Wednesday, January 06, 2010

A Retrospective, Part 2

Say what you want about the internet, the narcissism of our wired - and now indeed wireless - generation (oh man are these names going to be dated the next time I do something like this!), but the peerless historical records of our day-to-day lives (as long as we remember to back them up) are going to be indispensable when, long after we're dead, someone wants to know just what the hell we were thinking back before cars could fly and the internet became a sentient being. To wit: rummaging through my archives is even now a very telling look into my experience of the Bush years and the war on terror. If you undertake this yourself, you'll find the writings of a young man who looked around and saw the noose of theocracy sliding down around the throat of his beloved secular society, a noose wielded by twin excecutioners: the jihadist boogeyman, and the evangelical zombie. By no means, of course, has the mere election of Obama fixed what ailed the word back then, but neither Pope nor Ayatollah is calling the shots where I live, so clearly the future hasn't turned out as darkly as I imagined it could have (yet...?)

Etarran has charged me with being every inch as dogmatic as the faithful whose beliefs I ridicule, and indeed even the most cursory of glances through my archive reveals this to be more true than I'd like. A particular gem: "If [deeply religious people] cannot, or will not [entertain dissent and discussion], how are they different from common herd animals?" Really? I wrote that? REALLY? Did the apparent resurgence of religious power during the early-to-mid 2000s antagonize and apall me to the extent that I felt the need to dehumanize my political opponents? I should stop before I accidentally invoke Godwin's Law, but there is perhaps a lesson in this that I ought to be intent on learning someday.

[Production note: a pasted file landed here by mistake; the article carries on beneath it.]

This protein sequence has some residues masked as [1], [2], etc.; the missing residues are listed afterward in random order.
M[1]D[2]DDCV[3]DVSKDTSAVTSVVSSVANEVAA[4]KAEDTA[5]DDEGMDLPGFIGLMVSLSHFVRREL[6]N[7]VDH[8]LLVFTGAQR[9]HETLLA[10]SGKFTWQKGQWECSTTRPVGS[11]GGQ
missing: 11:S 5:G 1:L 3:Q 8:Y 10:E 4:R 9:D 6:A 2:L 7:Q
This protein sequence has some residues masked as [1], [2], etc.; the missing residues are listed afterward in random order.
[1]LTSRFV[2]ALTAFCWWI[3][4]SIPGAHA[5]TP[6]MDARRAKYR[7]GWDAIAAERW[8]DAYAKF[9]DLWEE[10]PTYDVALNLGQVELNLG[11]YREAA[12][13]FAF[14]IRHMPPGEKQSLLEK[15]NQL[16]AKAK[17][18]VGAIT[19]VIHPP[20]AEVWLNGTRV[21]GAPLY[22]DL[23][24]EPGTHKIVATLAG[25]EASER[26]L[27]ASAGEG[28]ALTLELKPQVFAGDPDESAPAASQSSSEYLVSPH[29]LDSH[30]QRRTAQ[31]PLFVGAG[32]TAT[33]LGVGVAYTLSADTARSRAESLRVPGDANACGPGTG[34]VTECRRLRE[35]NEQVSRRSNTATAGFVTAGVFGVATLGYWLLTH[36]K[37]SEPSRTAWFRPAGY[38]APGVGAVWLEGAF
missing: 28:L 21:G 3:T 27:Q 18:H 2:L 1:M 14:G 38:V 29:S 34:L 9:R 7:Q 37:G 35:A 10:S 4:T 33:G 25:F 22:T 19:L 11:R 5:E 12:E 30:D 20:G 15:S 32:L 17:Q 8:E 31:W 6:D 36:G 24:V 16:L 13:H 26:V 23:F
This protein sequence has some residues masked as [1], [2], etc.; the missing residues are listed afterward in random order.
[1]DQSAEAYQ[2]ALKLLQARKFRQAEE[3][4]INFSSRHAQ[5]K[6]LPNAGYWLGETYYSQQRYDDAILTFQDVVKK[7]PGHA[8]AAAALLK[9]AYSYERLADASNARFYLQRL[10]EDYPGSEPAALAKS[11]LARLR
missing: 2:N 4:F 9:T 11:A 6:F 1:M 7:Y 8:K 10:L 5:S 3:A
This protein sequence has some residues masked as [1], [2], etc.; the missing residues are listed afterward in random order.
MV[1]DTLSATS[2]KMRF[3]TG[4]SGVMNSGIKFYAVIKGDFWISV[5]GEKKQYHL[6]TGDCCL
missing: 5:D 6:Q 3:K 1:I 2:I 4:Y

With that sobering realization out of the way, I present you with new additions to my retrospective:

Here is what I would like to think is a fairly reasonable argument in favour of reduced meat consumption.

For similar reasons (what I think is a good argument) I like this post as well. It also has a brilliant comment by Etarran that you should read.

Finally, I was going to stop at two, but I reread the first entry in my long-dead SF serial story, and actually liked enough of it to call your attention back to it.


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